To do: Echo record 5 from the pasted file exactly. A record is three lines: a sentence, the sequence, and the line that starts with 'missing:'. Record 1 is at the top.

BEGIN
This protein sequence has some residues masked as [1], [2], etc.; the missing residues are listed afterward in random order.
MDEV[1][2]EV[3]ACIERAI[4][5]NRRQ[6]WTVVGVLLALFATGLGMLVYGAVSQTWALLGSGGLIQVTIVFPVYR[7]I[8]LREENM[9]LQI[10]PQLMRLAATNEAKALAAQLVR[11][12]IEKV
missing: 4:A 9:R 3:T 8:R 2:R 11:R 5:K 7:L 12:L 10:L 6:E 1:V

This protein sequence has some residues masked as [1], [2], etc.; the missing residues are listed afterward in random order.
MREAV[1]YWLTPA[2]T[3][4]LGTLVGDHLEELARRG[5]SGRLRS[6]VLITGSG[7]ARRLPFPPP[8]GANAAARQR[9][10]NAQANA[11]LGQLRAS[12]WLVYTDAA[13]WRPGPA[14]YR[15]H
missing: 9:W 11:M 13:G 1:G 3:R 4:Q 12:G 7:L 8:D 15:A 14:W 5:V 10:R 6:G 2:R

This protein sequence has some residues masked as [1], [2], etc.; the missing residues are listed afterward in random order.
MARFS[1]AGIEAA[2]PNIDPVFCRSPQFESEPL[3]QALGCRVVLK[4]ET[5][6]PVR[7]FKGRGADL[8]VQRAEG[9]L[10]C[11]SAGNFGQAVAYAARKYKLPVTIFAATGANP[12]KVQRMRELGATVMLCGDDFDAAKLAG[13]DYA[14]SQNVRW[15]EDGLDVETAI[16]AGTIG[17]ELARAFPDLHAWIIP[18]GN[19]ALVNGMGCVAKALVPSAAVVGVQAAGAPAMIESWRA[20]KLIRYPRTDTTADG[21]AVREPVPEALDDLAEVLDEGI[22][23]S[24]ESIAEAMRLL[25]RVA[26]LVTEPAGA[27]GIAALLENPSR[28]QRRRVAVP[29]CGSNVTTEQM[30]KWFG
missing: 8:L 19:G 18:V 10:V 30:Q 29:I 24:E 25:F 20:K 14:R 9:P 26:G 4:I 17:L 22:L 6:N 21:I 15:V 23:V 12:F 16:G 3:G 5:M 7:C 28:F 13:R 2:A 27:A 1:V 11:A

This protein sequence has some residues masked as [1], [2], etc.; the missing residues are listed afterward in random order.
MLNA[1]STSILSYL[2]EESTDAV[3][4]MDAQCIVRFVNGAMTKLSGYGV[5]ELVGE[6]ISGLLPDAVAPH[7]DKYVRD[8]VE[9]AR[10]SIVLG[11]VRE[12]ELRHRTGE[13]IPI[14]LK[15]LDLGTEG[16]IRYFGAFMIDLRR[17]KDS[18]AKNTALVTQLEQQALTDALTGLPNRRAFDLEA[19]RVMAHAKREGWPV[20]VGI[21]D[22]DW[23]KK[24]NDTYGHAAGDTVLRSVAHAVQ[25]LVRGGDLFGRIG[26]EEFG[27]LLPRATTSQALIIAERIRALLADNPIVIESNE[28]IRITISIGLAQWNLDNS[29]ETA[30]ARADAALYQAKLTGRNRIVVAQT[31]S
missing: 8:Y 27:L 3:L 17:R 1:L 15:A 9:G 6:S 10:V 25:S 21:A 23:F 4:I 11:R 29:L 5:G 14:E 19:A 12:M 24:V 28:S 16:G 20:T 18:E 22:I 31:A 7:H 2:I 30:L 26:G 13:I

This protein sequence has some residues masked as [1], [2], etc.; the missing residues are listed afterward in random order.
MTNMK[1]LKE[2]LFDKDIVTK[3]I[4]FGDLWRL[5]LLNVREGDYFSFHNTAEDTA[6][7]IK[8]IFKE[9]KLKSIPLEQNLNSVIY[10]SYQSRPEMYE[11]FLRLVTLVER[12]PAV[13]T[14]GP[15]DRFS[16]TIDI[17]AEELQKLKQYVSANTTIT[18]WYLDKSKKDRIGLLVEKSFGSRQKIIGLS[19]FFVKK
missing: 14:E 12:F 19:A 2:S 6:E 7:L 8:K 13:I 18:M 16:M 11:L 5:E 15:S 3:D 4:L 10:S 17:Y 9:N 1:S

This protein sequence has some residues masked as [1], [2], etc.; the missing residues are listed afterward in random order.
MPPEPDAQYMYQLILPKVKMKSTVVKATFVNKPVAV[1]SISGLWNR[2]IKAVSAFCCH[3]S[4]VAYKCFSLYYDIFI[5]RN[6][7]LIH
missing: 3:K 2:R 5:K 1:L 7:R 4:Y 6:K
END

This protein sequence has some residues masked as [1], [2], etc.; the missing residues are listed afterward in random order.
MTNMK[1]LKE[2]LFDKDIVTK[3]I[4]FGDLWRL[5]LLNVREGDYFSFHNTAEDTA[6][7]IK[8]IFKE[9]KLKSIPLEQNLNSVIY[10]SYQSRPEMYE[11]FLRLVTLVER[12]PAV[13]T[14]GP[15]DRFS[16]TIDI[17]AEELQKLKQYVSANTTIT[18]WYLDKSKKDRIGLLVEKSFGSRQKIIGLS[19]FFVKK
missing: 14:E 12:F 19:A 2:S 6:E 7:L 8:K 13:I 18:M 16:M 11:L 5:E 15:S 3:D 4:L 10:S 17:Y 9:N 1:S